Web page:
The DOJ’s jurisdiction over the Eisenberg matter is not surprising since perpetuals are typically considered transactions under the purview of the Commodities Exchange Act (CEA), and Eisenberg allegedly manipulated the price of perpetuals in violation of the CEA. However, while the DOJ complaint largely focuses on the manipulation of these perpetual transactions, Count Two of the complaint alleges Eisenberg “knowingly and intentionally manipulate[d] and attempt[ed] to manipulate the price of a commodity in interstate commerce.” The complaint does not explicitly state which commodity Eisenberg allegedly manipulated the price of, nor that MNGO is a commodity. But the wording of this allegation raises the question “which commodity is the DOJ referring to here?” While the complaint does explicitly state that USDC (a stablecoin) is a commodity, Eisenberg’s scheme did not involve manipulating the price of USDC. Can we draw from this that MNGO should be viewed as a commodity?
Aside from the complaint, there appear to be coherent arguments for why MNGO should not be regarded as an investment contract, and therefore not a security under the securities laws. While the first two prongs of the Howey Test are arguably present, it’s relevant that the token may be used to contribute to governance decisions of the Mango DAO, indicating that a person who purchases MNGO is doing so for this utility rather than out of an expectation of profits (thus failing the Howey Test).
Moreover, Mango Markets is supposedly decentralized and coordinated by a DAO, indicating there might not be a specific party whose efforts drive the success of the venture. As Former Director of the SEC’s Division of Finance William Hinman said, “If the network on which the token or coin is to function is sufficiently decentralized – where purchasers would no longer reasonably expect a person or group to carry out essential managerial or entrepreneurial efforts – the assets may not represent an investment contract.” If Mango Markets is determined to be sufficiently decentralized, MNGO might not be considered a security.

The CFTC Complaint

On January 9, 2023, the CFTC filed a complaint against Eisenberg alleging (among other claims) he engaged in fraud and manipulation related to the price of MNGO and the associated perpetuals. The complaint includes a list of “digital asset commodities” that the defendant withdrew from Mango Markets, which it identified as “including bitcoin, ether and Tether.” MNGO is absent from this list, despite Eisenberg’s having executed spot transactions for MNGO. In fact, the complaint focuses on the manipulation of perpetuals, stopping short of identifying MNGO as a commodity.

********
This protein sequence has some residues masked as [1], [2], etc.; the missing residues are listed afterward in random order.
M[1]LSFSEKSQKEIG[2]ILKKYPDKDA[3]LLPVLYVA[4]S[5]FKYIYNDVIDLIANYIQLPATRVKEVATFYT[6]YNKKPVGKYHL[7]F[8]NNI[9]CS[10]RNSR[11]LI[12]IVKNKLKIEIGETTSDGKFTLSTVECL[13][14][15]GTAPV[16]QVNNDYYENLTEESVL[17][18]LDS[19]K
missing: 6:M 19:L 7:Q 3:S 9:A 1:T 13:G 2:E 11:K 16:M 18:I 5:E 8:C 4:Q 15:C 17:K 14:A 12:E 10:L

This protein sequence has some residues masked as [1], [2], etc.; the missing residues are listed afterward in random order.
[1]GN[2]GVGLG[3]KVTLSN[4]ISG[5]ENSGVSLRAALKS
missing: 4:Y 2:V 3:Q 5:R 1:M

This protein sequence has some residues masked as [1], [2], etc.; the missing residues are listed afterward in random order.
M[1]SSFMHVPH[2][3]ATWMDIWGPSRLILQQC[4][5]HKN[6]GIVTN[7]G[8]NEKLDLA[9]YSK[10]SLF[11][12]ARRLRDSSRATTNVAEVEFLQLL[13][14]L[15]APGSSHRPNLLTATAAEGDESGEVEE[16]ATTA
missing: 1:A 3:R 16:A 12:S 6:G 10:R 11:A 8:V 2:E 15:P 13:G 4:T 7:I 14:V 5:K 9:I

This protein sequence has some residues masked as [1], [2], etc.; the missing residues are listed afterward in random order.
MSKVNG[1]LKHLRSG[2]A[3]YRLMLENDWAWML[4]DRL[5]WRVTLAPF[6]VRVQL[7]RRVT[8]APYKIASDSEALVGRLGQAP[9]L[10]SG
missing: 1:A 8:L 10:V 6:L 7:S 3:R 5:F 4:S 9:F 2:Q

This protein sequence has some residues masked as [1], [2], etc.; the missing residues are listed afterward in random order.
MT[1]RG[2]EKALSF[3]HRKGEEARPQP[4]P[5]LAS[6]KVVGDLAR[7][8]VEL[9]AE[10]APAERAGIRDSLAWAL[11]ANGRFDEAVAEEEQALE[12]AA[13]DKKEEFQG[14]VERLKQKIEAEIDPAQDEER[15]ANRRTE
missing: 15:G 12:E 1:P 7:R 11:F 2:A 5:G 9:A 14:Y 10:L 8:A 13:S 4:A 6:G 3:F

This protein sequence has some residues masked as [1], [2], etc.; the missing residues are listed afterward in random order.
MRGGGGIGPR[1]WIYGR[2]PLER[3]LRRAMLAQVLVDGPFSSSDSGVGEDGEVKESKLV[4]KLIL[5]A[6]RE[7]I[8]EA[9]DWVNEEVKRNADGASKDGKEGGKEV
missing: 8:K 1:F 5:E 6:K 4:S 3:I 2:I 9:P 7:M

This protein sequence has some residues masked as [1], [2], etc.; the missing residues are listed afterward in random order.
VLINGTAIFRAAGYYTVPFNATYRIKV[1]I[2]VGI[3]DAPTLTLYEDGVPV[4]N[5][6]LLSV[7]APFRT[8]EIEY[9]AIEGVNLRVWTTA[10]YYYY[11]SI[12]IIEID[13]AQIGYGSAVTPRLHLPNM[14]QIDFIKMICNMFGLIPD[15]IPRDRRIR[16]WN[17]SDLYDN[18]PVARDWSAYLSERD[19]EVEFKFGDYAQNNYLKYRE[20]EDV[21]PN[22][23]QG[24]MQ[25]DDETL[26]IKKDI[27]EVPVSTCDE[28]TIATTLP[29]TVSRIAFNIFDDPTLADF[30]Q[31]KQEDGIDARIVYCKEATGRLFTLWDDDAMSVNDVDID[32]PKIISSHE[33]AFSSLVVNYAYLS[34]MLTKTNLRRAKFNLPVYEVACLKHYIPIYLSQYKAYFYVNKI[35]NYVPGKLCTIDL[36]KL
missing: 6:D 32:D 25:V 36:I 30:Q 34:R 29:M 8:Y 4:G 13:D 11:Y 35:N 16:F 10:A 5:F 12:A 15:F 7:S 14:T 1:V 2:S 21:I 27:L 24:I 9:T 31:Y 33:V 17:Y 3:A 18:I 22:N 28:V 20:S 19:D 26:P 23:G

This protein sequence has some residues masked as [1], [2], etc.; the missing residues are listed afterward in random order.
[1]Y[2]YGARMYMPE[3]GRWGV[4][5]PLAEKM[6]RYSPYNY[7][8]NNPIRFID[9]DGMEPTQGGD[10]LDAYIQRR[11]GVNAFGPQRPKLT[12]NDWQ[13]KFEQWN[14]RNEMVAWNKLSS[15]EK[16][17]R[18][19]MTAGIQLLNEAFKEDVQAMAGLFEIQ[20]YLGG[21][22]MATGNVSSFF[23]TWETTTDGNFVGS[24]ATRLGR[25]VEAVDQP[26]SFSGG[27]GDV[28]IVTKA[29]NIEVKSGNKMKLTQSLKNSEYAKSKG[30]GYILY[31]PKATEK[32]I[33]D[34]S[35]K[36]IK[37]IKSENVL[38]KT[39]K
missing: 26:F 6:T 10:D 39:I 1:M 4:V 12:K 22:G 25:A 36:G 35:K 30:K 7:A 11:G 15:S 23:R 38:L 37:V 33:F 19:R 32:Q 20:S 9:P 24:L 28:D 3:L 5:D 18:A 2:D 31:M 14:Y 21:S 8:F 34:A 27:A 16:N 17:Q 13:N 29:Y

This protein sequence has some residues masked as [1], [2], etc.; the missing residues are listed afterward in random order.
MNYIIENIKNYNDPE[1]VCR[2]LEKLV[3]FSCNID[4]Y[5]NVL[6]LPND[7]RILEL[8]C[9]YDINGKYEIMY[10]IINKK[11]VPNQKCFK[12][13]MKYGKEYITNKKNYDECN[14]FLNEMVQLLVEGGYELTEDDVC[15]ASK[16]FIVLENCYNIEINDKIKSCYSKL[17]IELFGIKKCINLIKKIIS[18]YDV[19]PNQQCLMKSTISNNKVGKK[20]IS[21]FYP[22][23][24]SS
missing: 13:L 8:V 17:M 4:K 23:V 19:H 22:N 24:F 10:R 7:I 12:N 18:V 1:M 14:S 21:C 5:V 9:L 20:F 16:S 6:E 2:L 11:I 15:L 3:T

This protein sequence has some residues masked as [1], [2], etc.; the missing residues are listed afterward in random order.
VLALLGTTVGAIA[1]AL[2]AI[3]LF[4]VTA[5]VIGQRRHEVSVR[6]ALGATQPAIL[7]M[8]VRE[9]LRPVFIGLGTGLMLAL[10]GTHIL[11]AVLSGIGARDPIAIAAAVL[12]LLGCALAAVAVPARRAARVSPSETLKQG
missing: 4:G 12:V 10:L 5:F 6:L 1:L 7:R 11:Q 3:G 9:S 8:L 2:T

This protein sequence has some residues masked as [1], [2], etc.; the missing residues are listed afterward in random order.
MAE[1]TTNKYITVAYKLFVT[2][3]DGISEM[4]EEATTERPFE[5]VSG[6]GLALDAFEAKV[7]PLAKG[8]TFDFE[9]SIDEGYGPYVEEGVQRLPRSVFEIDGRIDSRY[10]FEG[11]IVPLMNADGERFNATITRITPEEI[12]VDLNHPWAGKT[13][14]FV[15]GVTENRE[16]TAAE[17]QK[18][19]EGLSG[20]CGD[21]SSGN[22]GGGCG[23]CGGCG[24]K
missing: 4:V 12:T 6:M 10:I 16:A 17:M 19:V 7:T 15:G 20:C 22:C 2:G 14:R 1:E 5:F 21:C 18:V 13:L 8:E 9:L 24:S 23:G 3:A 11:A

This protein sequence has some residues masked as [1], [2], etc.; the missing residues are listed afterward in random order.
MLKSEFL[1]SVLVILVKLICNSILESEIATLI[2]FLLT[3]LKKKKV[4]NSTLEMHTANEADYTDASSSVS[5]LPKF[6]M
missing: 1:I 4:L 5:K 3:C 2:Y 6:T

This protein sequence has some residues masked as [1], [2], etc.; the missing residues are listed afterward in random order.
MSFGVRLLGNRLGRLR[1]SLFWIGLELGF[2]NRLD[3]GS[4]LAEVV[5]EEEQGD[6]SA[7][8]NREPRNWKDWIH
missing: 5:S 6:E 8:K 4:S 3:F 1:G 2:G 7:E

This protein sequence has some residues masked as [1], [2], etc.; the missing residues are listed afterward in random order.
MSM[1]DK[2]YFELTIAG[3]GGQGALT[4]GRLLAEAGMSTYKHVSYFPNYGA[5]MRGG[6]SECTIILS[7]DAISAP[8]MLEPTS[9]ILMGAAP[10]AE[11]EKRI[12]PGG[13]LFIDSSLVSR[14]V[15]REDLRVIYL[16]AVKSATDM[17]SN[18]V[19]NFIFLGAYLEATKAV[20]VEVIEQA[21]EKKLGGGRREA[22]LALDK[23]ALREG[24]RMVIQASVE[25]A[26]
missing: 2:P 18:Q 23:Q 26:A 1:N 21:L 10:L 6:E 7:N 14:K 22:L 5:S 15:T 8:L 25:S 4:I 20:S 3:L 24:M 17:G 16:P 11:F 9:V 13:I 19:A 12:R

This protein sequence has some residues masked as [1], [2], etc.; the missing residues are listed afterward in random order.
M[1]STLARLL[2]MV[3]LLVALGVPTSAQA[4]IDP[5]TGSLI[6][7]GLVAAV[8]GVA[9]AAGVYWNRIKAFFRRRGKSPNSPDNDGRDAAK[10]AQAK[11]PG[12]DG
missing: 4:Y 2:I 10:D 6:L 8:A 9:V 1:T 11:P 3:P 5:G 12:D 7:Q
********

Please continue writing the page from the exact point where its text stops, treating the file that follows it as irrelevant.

Indeed, Count I of the complaint, titled “Use of a Manipulative or Deceptive Device,” cites the statutory prohibition on fraud and manipulation of both swaps and contracts for the sale of commodities, but only identifies the MNGO-USDC perpetuals —and not MNGO itself—as within the CEA’s definition of “commodities.” Similarly, Count II of the complaint, titled “Manipulation and Attempted Manipulation of a Swap,” ignores that the statutes and rules under which Eisenberg is being charged may also apply to manipulation “of any commodity in interstate commerce,” again focusing on the manipulation of the swap as the prohibited conduct.

The CFTC’s reluctance to identify MNGO itself as a commodity might seem strange given its position that digital assets are commodities and the fact that MNGO is a digital asset. The complaint even notes “Certain digital assets are ‘commodities’ in interstate commerce, including BTC, ETH, USDC, and others, as defined under” the CEA. It is unclear why the CFTC stops short of recognizing MNGO as a commodity like it does these other assets.